Saturday, May 9, 2009

A year’s worth of second-look beauties

WHS executive director Penny Cistaro attempts to corral a skittish Arabian horse so we can photograph her. Red was emaciated and neglected when she was seized by the shelter, so she panics when people come over, fearing she will be taken away.

For the past six springs, I've hit the road for a week interviewing animals with death-defying survival stories. The project showcases Whatcom Humane Society's successes -- 12 animals who beat the odds.

Here's the best part: it gives me the chance to write about happy endings. In our business, there are never enough of those.

This week I've been interviewing dogs, cats, and horses. Fuzzy yellow ducklings, mischievous goats, and even charging buffalo have made cameo appearances.

I admit it. Despite our animal handling experience, the shoots don't usually go smoothly. The ones selected to model the days of a month aren't aware that fame comes at a price -- the invasion of their privacy. And for those with backgrounds dominated by neglect or cruelty, they are often uncomfortable meeting new people. Particularly those of us sticking cameras in their faces.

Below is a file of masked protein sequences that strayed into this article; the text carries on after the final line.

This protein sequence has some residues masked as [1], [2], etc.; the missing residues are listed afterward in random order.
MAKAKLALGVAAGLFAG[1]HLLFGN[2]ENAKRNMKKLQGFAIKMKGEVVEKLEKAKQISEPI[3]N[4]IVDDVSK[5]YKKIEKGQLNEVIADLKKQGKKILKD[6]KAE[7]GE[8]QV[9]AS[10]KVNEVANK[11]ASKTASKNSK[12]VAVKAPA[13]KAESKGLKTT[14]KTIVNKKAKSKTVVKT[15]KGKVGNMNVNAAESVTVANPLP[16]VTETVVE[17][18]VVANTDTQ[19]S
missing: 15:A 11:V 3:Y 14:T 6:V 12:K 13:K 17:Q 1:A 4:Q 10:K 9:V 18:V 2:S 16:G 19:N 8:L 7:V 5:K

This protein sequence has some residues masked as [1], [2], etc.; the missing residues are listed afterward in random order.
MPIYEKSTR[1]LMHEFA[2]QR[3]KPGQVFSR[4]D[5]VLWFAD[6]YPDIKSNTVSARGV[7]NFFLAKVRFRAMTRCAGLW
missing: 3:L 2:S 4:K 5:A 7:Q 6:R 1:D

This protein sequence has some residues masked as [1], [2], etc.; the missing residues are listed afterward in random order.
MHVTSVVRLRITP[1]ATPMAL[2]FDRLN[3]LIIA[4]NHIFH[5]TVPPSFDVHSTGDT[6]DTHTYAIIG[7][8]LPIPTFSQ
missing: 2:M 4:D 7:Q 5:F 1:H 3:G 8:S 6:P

My job is to lure the guardians away from the animals by asking questions. Then WHS executive director Penny Cistaro helps pose the pets for the photographer. Chasing them around houses and yards to get a good shot is standard protocol.

There are always animals who make us laugh at their antics, and those who make us cry for their stories.

I'll let the photos tell the rest.

Shelter director Penny Cistaro and photographer Steven Kennedy help Bandit pose for his moment of fame. This cat was living in a filthy cage in the back of a moving van at a Wal-Mart parking lot when he was taken in by the shelter.

Emma was dropped off at a gas station when she was six months old with a note attached from her family saying they couldn't take care of her anymore.

It was plain that Roberta -- a hoarder house survivor -- had a fiery personality when she rocked up for her shoot. Her cage was marked "I bite." She stayed true to her cantankerous image by dive-bombing us. Her new guardian Rick Reed used to hunt birds until he realized their charms. "I don't care to kill birds anymore," said Rick, who now keeps 15 of them as pets.

A stallion named Moxie breaks into a gallop with his pal Barney. So much for that close-up shot!

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